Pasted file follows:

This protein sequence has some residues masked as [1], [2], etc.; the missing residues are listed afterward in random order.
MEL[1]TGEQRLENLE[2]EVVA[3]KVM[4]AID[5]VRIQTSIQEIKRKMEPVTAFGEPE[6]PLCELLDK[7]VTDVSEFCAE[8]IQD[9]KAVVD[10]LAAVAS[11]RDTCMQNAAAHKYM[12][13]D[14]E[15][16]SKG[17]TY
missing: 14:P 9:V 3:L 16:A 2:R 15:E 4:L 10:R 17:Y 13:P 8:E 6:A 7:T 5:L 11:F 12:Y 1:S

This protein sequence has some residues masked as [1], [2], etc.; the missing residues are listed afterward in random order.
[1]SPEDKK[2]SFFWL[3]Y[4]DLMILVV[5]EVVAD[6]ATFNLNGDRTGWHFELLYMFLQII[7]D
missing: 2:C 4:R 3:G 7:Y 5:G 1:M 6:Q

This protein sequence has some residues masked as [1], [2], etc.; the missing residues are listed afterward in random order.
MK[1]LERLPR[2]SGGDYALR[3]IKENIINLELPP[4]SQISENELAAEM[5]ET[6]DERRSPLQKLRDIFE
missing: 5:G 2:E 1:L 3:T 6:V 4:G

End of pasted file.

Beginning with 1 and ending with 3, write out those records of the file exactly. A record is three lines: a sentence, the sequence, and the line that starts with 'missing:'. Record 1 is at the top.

This protein sequence has some residues masked as [1], [2], etc.; the missing residues are listed afterward in random order.
MEL[1]TGEQRLENLE[2]EVVA[3]KVM[4]AID[5]VRIQTSIQEIKRKMEPVTAFGEPE[6]PLCELLDK[7]VTDVSEFCAE[8]IQD[9]KAVVD[10]LAAVAS[11]RDTCMQNAAAHKYM[12][13]D[14]E[15][16]SKG[17]TY
missing: 14:P 9:V 3:L 16:A 2:R 15:E 4:L 10:R 17:Y 13:P 8:E 6:A 7:T 5:L 11:F 12:Y 1:S

This protein sequence has some residues masked as [1], [2], etc.; the missing residues are listed afterward in random order.
[1]SPEDKK[2]SFFWL[3]Y[4]DLMILVV[5]EVVAD[6]ATFNLNGDRTGWHFELLYMFLQII[7]D
missing: 2:C 4:R 3:G 7:Y 5:G 1:M 6:Q

This protein sequence has some residues masked as [1], [2], etc.; the missing residues are listed afterward in random order.
MK[1]LERLPR[2]SGGDYALR[3]IKENIINLELPP[4]SQISENELAAEM[5]ET[6]DERRSPLQKLRDIFE
missing: 5:G 2:E 1:L 3:T 6:V 4:G